Commentary for Bern Riddle 2: De lucerna


Date: Fri 18 Dec 2020
Matching Riddle: Bern Riddle 2: De lucerna

In the last riddle, we met a rather unusual pot. Now, we get to meet the pot’s equally unusual half-sister—the lamp.

The first rule of medieval studies is: 'You do not talk about “The Dark Ages.”' The second rule of medieval studies is: 'You do not talk about “The Dark Ages.”' This is because the term suggests that the Middle Ages were a time of great ignorance or mystery—and, for the most part, they weren’t!


But, for the sake of an awful joke, I am going to break all the rules. So, I will introduce this commentary by saying: “If you're living in the Dark Ages, you’re going to need a good lamp.”

There is some truth to this. In early medieval Europe, candles and oil lamps were an important source of illumination for all kinds of people, from night-watchmen to manuscript-reading nuns, and they held great cultural and religious significance too. So, it should come as no surprise that riddles were written about them. One early riddler, Symphosius, wrote a lantern riddle (Symphosius Riddle 67). Another, Aldhelm of Malmesbury, wrote a riddle on the candle (Aldhelm Riddle 52).

Like many other Bern riddles, we are expected to guess the identity if the speaker’s mother and father. The obvious choice for a father is fire (ignis), whose flickering form is different to the shining appearance of the lamp. The “old mother” (vetus mater) is a bit trickier. She could be heat (calor) or a candle (candela) from which it is lit, since both of which are grammatically feminine. Another possibility is the olive (oliva) from which the fuel is made. The “seed” (germen) from which the lamp is formed is probably the “spark” (scintilla) from which it is lit.

Line 4 tells us that the flame comes from an “open mouth” (patulo… ore). This would strongly suggest an oil lamp, which burns its fuel using a wick, which sticks out of a hole in the lamp’s body.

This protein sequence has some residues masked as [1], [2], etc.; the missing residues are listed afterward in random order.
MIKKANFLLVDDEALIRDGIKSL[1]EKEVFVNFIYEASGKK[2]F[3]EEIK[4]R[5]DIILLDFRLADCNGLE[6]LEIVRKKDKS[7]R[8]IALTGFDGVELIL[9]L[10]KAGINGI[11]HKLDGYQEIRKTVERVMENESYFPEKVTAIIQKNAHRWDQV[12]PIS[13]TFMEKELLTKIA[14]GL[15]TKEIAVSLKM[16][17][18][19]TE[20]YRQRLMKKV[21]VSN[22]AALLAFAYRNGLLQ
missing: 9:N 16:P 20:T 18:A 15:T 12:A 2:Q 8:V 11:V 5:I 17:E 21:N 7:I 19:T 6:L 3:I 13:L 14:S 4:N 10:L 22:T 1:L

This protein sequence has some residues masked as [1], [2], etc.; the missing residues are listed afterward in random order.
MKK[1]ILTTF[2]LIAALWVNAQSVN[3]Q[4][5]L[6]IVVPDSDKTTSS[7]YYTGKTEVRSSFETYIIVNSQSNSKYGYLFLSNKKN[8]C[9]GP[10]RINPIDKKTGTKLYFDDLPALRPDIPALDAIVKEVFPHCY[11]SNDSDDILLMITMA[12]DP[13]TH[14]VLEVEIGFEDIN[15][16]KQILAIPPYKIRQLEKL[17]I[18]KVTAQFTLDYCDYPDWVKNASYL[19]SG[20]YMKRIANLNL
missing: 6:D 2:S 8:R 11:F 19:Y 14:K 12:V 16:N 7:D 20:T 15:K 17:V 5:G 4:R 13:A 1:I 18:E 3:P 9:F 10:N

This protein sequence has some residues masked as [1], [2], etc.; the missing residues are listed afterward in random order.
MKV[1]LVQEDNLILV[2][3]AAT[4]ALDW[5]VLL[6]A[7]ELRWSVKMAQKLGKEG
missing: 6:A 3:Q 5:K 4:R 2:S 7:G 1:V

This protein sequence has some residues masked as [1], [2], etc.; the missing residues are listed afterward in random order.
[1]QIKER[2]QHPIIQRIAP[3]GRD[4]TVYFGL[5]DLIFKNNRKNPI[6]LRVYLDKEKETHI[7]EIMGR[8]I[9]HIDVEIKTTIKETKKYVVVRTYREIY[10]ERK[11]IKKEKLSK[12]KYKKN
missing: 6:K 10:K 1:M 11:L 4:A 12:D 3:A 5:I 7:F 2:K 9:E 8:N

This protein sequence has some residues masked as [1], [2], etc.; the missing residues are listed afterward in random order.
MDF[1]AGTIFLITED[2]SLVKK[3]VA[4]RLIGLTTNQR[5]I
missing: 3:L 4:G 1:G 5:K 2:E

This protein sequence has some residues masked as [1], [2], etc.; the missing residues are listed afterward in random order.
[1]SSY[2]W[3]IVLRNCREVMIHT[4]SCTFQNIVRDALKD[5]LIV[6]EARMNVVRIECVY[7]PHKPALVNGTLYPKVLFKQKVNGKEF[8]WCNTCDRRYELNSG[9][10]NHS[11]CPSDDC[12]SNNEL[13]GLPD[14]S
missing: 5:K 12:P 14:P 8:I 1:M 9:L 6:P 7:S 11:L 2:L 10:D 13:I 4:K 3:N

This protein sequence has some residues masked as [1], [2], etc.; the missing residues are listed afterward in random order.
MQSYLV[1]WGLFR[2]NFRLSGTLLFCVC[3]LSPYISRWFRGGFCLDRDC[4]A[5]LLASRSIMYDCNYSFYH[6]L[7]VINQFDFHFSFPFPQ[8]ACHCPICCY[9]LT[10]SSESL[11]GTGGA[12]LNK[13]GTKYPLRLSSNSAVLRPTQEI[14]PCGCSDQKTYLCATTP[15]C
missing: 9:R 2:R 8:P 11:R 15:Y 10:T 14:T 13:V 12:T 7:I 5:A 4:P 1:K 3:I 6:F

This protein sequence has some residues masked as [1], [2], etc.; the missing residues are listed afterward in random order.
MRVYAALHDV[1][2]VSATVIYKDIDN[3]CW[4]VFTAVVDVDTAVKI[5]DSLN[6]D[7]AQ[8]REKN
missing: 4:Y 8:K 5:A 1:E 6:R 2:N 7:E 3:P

Roman oil lamp
Roman oil lamp from the Museu Nacional Arqueològic de Tarragona. Photo (by Ángel M. Felicísimo) from Wikimedia Commons (licence: CC BY-SA 2.0)

Line 5 explains that the lamp is useless if it gets extinguished by the wind or rain. To protext their flames from the elements, lamps were sometimes housed in storm-lanterns constructed from glass or thin, scraped animal horn. Isidore of Seville mentions glass lanterns in his 7th century encyclopedia, The Etymologies (page 402). Similarly, Alfred the Great’s bibliographer, Asser, tells an elaborate story of how Alfred is said to have ordered a special lantern to be made of wood and ox-horn, since his candle-clock kept on being blown out by the wind (Keynes and Lapidge, page 108). Alfred was certainly not the first person to think of this—horn lamps were used from antiquity. The oldest example in Britain was discovered in the summer of 2010, when a metal detector enthusiast found a bronze Roman lamp in a field near Sunbury, Suffolk. Originally, this lantern would have been surrounded by a thin layer of scraped horn.

But why am I talking about storm-lanterns here? After all, they are conspicuously absent in Bern Riddle 2. Well, the lamp is trying to draw our attention to another riddle, Bern Riddle 59. This riddle depicts the moon as if it were a lantern, protected by a special “shell” (testudo). The shell protects it from “rain, snow, frost, ice, and lightning” (imber, nix, pruina, glacies… fulgora) (line 5). When we read the two riddles together, we see that the moon—which is unaffected by the weather—is a better source of light than the lamp is!

Crescent moon
Crescent or “horned” moon. Photo (by Nirupam Sarker) from Wikimedia Commons (licence: CC BY-SA 4.0)

It gets even more complicated when you realise that this is also a response to another riddle, Symphosius Riddle 67, which depicts a lantern as if it were the moon. The conceit is that the lantern is made of horn and the moon is “horned.” We will return to this riddle in the commentary for Bern Riddle 59.

The final line of Bern Riddle 2 is also speaking to yet another riddle. It calls the lamp a ‘friend of light’ (amica lucis). This phrase is also used (in a very different way) to describe the papyrus in Bern Riddle 27. Papyrus was a common wicking material in lamps—filling the hole of line 4.

So, there we have it! Riddle 2 starts off with the puzzle of the lamp’s parentage, and it ends with a series of intertextual puzzles. And this is one of the fascinating things about medieval riddles—they are always whispering to each other. And if we listen carefully, we can hear them chatter.


References and Suggested Reading:

Isidore of Seville. The Etymologies of Isidore of Seville. Edited by Stephen A. Barney, W. J. Lewis, J. A. Beach and Oliver Berghof. Cambridge: Cambridge University Press, 2006.

Keynes, Simon and Lapidge, Michael, eds. and trans. Alfred the Great: Asser's Life of King Alfred and Other Contemporary Sources. Harmondsworth: Penguin, 1983.

Mogford, Neville. “The Moon and Stars in the Bern and Eusebius Riddles” in Riddles at Work in the Early Medieval Tradition: Words, Ideas, Interactions. Edited by Megan Cavell and Jennifer Neville. Manchester: Manchester University Press, 2020.

Symphosius, “Riddle 67” in The Aenigmata: An introduction, Text, and Commentary. Edited by T. J. Leary (London: Bloomsbury, 2014), pages 47 & 183-4.

Tags: latin  Bern Riddles 

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